Paying the piper (Photo: Ruth Seeley)
Paying the piper (Photo: Ruth Seeley)

‘Celebrating Our Past, Embracing the Future’ is the theme for the year (one tiny quibble, Embracing Our Future would really sound better – wouldn’t it?). And the event organizers did a bang-up job of making Century House look beautiful, with golden crowns as centrepieces on every table and silver-plated tea services everywhere.

Royal Engineers Living History Group re-enactors play Gov. James Douglas and wife Amelia (photo: Ruth Seeley)
Royal Engineers Living History Group re-enactors play Gov. James Douglas and wife Amelia (Photo: Ruth Seeley)

After walking the gauntlet formed by the Royal Knights and the May Queen Suite, members of the Royal Engineers Living History Group attended while Governor James Douglas read the proclamation officially naming the site of what is now New Westminster as the capital of the Colony of British Columbia on February 14, 1859.

Miss New Westminster 2008 and the 2009 Hyack Ambassador candidates shared a very small stage as they took turns presenting anecdotes from 1859, including a short speech about Caroline Kennedy, one of the first non-aboriginal women to live in New West and another about W. J. Armstrong, the city’s first merchant. After opening a general store, Armstrong went on to become sheriff and justice of the peace.

Mayor Wayne Wright cuts the cake (Photo: Ruth Seeley)
Mayor Wayne Wright cuts the cake (Photo: Ruth Seeley)

After an enthusiastic round of God Save the Queen (who chose the city’s name because Westminster was her favourite part of London), the tea began. There were the usual fancy sandwiches, mini scones, and pastries. And then, of course, there was cake. We must have seemed hungry, because the catering staff kept dropping off more plates of sandwiches – and more pots of tea.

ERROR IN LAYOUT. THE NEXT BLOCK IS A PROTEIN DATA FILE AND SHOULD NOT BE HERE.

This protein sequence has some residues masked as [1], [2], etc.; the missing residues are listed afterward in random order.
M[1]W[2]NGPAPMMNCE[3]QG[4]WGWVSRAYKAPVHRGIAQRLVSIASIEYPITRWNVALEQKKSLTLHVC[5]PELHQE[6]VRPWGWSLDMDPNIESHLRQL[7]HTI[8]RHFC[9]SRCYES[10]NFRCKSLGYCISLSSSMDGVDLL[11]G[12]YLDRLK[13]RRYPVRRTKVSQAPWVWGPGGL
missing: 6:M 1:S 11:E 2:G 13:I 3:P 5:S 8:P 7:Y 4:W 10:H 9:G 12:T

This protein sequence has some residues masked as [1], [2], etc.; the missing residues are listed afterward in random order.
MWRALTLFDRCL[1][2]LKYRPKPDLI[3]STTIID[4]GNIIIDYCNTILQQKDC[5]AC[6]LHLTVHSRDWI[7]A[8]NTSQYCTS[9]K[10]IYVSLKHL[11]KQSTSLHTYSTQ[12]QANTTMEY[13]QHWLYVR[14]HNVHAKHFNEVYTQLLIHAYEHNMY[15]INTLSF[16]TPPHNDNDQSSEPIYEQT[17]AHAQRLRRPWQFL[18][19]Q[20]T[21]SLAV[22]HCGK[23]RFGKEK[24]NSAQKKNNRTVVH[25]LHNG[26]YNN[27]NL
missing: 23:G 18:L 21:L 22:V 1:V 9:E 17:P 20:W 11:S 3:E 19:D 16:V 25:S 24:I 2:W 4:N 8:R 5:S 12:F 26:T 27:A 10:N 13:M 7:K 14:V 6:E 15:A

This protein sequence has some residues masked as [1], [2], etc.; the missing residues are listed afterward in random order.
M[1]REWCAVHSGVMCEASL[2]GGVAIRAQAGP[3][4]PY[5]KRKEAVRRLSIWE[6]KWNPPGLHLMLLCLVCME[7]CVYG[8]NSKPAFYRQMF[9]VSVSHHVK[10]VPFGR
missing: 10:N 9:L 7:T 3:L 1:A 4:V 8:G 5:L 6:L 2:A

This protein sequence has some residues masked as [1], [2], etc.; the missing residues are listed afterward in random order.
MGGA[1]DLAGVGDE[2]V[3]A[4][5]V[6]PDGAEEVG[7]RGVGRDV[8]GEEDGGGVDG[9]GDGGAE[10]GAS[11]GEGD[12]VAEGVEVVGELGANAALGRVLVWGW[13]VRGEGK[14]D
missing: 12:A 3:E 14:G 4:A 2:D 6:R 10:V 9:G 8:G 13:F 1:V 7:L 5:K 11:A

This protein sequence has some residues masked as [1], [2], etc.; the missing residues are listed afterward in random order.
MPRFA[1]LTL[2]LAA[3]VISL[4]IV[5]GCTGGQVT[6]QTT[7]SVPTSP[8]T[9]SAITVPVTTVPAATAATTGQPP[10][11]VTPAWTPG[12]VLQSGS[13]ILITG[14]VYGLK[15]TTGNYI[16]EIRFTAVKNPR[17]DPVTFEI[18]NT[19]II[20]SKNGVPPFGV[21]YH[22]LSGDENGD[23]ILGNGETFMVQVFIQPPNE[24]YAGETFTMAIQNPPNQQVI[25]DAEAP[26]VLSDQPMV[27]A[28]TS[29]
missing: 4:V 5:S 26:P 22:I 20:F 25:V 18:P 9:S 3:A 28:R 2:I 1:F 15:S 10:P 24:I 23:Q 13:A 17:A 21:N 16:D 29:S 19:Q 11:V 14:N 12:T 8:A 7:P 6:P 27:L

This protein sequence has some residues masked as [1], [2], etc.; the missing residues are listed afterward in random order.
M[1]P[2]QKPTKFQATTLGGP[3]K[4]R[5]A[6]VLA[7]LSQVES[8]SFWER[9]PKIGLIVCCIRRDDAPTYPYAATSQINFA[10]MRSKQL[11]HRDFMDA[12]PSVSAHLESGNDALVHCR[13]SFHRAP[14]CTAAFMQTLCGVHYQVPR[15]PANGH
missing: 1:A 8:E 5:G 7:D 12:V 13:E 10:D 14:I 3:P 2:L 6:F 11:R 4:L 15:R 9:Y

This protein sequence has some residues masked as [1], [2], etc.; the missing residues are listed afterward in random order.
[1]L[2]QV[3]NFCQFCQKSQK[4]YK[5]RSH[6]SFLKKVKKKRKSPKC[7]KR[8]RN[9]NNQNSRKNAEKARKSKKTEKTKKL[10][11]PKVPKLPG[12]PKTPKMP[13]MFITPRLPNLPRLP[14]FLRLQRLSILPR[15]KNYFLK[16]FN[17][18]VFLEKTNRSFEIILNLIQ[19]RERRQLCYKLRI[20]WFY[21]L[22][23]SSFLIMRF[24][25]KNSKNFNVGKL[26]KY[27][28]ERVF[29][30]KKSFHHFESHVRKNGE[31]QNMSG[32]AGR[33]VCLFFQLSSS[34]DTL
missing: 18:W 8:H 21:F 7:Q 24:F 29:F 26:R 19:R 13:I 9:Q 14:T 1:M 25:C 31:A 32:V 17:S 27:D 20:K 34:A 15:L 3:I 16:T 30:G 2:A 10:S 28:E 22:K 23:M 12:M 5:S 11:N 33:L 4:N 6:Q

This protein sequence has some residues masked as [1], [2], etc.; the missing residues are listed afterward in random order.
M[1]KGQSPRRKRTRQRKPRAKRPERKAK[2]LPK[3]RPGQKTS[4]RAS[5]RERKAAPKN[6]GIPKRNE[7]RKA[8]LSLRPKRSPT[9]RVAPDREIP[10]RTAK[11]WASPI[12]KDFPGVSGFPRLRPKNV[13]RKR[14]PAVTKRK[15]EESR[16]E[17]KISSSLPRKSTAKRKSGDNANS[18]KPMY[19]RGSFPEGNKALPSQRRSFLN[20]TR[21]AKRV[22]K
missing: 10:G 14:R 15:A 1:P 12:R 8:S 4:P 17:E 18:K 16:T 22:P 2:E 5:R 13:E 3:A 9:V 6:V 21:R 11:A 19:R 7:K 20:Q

I was particularly fascinated to hear Rhonda Larabee speak. I had never heard of the Qayqayt First Nation before, and it was moving to listen to her talk about her people’s original village site on the banks of the Fraser, and the creation of three reserves after the Royal Engineers began building the city. These reserves – located at the old Scott Paper plant, Bridgeview, and the burial grounds on Poplar Island – were all closed in 1916, and Qayqayt First Nation now comprises only 48 people and is the only First Nation in Canada without a land base. “We are the River People,” said Larabee, who successfully established that the Qayqayt were not extinct and launched a claim to regain her Indian status in 1994.

A city that remembers its past will hopefully not be doomed to repeat it. As New Westminster enters an era of rapid population growth* in uncertain economic times, I hope the spirit of inclusiveness that seems to prevail here will be one of the things we choose to preserve.

* The city estimates New Westminster will have 84,000 residents by the year 2021, although other sources put that figure as high as 88,000.